|Wesley Bolin Memorial Plaza|
USS Arizona Signal Mast
|Operated by||City of Phoenix|
The Wesley Bolin Memorial Plaza is an urban park and gathering place, located in front of the Arizona state capitol complex in downtown Phoenix, Arizona. It serves as a home to a number of memorials honoring prominent figures in Arizona history as well as memorializing significant wars and other events that have affected the state. It is designated as one of the Phoenix Points of Pride.
The plaza was established on March 9, 1978, by the Arizona Legislature  in honor of Governor Wesley Bolin, who had died a mere 5 days previously on March 4. Prior to the resolution creating the plaza, it had simply been a part of the Legislative Governmental Mall. While the plaza exists only as a part of the Mall, in common usage the terms are interchangeable and the name of the plaza is often used in preference to the Mall.
Much like the National Mall on which it is loosely based, the Legislative Governmental Mall is intended as an open-air public space featuring monuments, memorials and gardens. Some of these monuments were erected prior to the inception of the Plaza, such as the monument to the USS Arizona which was dedicated over a year earlier on December 7, 1976. The Plaza, when dedicated, included these existing memorials and all subsequent memorials have been located within the boundaries of the plaza.
Also located in the Plaza is the memorial dedicated to the 158th Infantry Regiment, the oldest and most prestigious unit in Arizona. The monument, based off a captured Japanese monument in the Philippines, stands as one of the few if only memorials to the regiment which served as one of the premier units of World War II.
Owing to its location directly in front of the state capitol, the plaza has also become a meeting place and a focal point for protests and demonstrations, such as the 2006 United States immigration reform protests, with Phoenix participants culminating in a rally at the plaza. Over 100,000 participants took part in the display.  
The plaza is home to 30 memorials dedicated to topics including important individuals, organizations, and events. Among the more prominent are the mast, anchor, and a 14-inch gun of the USS Arizona, memorials to major wars such as World War I, World War II, the Vietnam War, the Korean War and Desert Storm, and America's first monument of the Bill of Rights. Also of note are some memorials that have caused considerable controversy, as mentioned below.
The following is a full list of memorials found at the plaza.
- Wesley Bolin Memorial Marker
- Father Kino Statue
- 158th Regimental Memorial
- The Bill of Rights Monument
- Arizona Pioneer Women Memorial
- Ten Commandments Memorial
- Civilian Conservation Corps Memorial
- 4th Marine Division, World War II
- Law Enforcement Memorial
- World War I Memorial
- Confederate Troops Memorial
- Jewish War Veterans Memorial
- Dr. Martin Luther King Jr. Memorial
- Armenian Martyrs Memorial
- Desert Storm Memorial
- American Merchant Seaman Memorial
- Father Albert Braun Memorial
- Arizona Peace Officers Memorial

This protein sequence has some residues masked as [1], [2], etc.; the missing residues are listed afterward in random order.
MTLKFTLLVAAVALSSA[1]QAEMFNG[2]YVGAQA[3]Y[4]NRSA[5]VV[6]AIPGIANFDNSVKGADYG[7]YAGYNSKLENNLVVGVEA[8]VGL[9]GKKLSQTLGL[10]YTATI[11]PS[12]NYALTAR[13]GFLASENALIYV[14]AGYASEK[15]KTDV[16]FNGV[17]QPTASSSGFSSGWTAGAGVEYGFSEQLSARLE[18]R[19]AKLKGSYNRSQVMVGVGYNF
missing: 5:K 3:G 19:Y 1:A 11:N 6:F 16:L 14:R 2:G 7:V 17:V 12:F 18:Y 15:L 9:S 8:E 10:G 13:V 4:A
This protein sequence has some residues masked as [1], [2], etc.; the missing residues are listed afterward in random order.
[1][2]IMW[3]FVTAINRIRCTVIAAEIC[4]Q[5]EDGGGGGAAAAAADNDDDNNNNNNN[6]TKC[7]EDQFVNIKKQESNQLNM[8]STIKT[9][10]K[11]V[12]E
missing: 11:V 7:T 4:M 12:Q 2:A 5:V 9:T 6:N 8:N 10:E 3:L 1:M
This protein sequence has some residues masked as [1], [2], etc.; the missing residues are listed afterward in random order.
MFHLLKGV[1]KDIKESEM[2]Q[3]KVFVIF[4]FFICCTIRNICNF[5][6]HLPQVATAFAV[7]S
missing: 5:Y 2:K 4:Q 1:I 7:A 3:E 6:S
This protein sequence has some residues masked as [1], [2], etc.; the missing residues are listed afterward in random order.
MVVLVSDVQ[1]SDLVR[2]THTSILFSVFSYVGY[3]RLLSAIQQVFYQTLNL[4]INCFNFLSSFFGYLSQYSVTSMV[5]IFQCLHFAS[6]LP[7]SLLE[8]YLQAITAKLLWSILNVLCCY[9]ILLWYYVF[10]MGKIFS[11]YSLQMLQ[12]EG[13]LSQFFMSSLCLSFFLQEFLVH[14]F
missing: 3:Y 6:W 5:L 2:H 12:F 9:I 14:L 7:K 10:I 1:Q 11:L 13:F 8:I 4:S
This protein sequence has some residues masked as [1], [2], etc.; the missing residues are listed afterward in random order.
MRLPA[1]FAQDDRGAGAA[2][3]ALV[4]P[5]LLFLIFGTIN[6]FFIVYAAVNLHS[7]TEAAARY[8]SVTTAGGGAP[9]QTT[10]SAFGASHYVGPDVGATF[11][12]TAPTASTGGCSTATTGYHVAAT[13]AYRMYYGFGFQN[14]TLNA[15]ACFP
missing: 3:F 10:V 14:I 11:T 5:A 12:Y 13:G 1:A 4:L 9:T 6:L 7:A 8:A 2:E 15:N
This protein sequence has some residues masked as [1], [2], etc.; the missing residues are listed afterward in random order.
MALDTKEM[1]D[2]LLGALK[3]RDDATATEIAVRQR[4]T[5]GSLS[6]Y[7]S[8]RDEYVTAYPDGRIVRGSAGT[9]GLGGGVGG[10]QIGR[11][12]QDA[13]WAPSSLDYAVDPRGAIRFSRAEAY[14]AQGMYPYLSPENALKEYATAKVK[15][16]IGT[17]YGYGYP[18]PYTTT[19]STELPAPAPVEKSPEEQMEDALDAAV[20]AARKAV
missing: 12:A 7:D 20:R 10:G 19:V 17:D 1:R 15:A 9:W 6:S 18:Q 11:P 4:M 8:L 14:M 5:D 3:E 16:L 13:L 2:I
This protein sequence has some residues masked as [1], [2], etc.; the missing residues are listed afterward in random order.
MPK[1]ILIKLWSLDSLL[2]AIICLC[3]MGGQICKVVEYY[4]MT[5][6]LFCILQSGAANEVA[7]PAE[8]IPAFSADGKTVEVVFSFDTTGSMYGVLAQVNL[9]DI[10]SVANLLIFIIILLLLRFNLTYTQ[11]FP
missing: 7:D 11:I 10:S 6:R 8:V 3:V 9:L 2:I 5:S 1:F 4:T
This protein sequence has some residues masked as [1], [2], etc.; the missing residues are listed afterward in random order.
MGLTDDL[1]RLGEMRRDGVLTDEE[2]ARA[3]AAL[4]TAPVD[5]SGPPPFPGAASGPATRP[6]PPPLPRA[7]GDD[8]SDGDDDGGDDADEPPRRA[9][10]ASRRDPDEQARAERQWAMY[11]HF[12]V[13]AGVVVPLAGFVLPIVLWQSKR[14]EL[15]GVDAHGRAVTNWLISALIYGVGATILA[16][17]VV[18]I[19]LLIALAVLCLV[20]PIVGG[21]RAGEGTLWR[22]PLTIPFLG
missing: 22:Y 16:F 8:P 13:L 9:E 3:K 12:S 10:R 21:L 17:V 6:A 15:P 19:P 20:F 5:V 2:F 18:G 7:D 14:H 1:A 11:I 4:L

- Korean War Memorial
- USS Arizona mast
- USS Arizona anchor
- USS Arizona 14-inch gun
- USS Missouri 16-inch gun
- Vietnam Veterans Memorial
- Ernest W. McFarland Memorial
- Purple Heart Memorial
- Arizona Workers Memorial/ El Pasaje
- Arizona Crime Victims Monument
- Arizona Law Enforcement Canine Memorial
- Arizona 9/11 Memorial
- Navajo Codetalkers Memorial
- Operation Enduring Freedom Memorial
- Granite Mountain Interagency Hotshot Crew
Due to the sometimes controversial nature of the events or subject matter of the monuments in the plaza, they have become the subject of intense criticism and sometimes even legal battles.
Predating the creation of the Wesley Bolin Memorial Plaza, the monument had originally been erected in 1964 by the Fraternal Order of Eagles in connection to Cecil B. DeMille and his 1956 film The Ten Commandments; it was relocated to the park more than a decade later. The monument became the subject of a removal challenge in 2003, when the state chapter of the American Civil Liberties Union complained it serves no secular purpose, thus violating the separation of church and state.  The monument remains in the plaza, but controversy surrounding its inclusion on government-operated property continues.
The memorial to commemorate the September 11, 2001, attacks was unveiled on the fifth anniversary of the attacks, September 11, 2006. Almost immediately, criticism that the memorial contained anti-American sentiment began to surface. Some of the descriptions have also been described as meaningless. 
In response to the critics, the commission in charge of the memorial's design and construction has promised to review it and make changes if necessary. This process is ongoing.
- "HB2104 - 461R". Arizona House of Representatives.
- "100,000 are expected for pro-migrant march". The Arizona Republic.
- "Immigration march cost Phoenix over $300,000". The Arizona Republic.
- "ACLU: Thou shalt not use Ten Commandments monument at State Capitol". Arizona Daily Sun. July 26, 2003.
- Benson, Matthew. "Attack memorial stirs more attacks". The Arizona Republic.
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